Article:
Once in Aurora, you cannot run out of places to go to and not get mesmerized with its natural setting offering. In Baler, aside from the waves of Sabang Beach and Cemento, one can travel to Digisit at Barangay Zabali, just several kilometers away from Cemento, and be enthralled with large boulder rock and coral formations sitting on shallow waters of the beach. It is a dramatic seascape where considerably large waves are broken by these protective barriers. In some parts of the shoreline, sea shells  and pebbles delicately scatter around. In other portions, dark smooth stones with sharp edges abound, making the place menacing and foreboding.

But of course, this fearful sensation dissipates as you drink a couple of cold bottles of beer in one of the shacks being rented out. Some of these charming huts are just positioned to have a good view of the waves crashing into the stones.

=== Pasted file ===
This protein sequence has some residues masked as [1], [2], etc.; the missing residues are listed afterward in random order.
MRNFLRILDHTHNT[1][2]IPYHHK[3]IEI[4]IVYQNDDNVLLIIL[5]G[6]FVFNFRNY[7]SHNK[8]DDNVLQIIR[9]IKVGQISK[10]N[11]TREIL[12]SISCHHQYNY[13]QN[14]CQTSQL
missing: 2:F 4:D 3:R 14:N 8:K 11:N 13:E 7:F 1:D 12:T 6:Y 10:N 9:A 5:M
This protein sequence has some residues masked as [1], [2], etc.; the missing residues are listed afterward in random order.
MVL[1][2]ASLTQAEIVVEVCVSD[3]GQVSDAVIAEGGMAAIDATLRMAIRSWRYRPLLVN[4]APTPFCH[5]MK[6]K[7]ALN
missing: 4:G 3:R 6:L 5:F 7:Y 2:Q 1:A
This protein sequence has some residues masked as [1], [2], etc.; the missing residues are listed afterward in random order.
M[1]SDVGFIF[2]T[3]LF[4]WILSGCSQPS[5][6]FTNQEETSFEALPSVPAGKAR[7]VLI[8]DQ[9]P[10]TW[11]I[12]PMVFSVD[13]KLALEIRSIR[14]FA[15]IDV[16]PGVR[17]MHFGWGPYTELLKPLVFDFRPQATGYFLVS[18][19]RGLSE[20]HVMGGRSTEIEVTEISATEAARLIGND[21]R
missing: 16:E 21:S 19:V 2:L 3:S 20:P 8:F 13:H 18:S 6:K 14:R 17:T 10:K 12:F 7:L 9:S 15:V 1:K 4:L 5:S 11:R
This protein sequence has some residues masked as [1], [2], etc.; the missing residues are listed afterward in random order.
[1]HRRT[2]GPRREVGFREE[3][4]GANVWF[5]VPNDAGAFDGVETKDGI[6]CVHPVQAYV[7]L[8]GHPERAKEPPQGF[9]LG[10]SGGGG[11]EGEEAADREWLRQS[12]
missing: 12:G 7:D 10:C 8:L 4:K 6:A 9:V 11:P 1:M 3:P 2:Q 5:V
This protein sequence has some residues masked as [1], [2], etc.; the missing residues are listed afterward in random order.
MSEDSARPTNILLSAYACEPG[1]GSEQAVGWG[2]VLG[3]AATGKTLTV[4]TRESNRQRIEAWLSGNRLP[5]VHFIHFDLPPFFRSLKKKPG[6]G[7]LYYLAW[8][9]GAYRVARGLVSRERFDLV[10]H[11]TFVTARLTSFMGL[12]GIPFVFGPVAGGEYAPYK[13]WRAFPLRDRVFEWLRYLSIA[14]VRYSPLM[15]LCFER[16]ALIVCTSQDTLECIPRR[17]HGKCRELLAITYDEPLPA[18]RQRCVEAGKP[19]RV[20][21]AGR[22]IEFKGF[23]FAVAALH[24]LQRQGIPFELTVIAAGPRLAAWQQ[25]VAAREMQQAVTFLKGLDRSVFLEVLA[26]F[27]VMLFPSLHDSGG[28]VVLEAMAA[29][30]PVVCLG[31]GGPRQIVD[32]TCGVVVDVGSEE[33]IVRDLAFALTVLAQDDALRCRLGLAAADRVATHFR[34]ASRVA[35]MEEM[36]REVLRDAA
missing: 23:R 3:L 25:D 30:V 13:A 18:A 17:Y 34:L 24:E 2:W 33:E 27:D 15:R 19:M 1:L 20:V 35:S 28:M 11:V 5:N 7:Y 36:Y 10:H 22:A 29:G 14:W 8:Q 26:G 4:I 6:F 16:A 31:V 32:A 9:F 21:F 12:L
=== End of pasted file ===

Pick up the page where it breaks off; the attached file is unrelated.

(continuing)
Necessities. For food, Gerry Shan Restaurant at the main thoroughfare of Quezon Avenue is just the  place to be in – good food, ample servings, easy on the budget. As you check out the menu, there is a wide array of Filipino and Chinese entrees in this amiable place. Try their garlic chicken with buttered vegetables and mango shake – all for only 100 pesos. Of course another alternative is Bay’s Inn restobar at Sabang Beach, right in front of those surfing waters. Just stone’s throw away, there is Corrie’s for some baked goods.  Sample its carrot cake; it is moist and chewy. There is even wi-fi for those lugging their laptops.

Just in case, you are  low in cash, there are two ATM machines – at Development Bank of the Philippines and Land Bank right across the Kapitolyo.

So if you are not fit, not qualified or just not interested to surf at Sabang Beach, there is still much more to Baler,  Aurora and its waves. By the way, remember that Aurora is not in Quezon.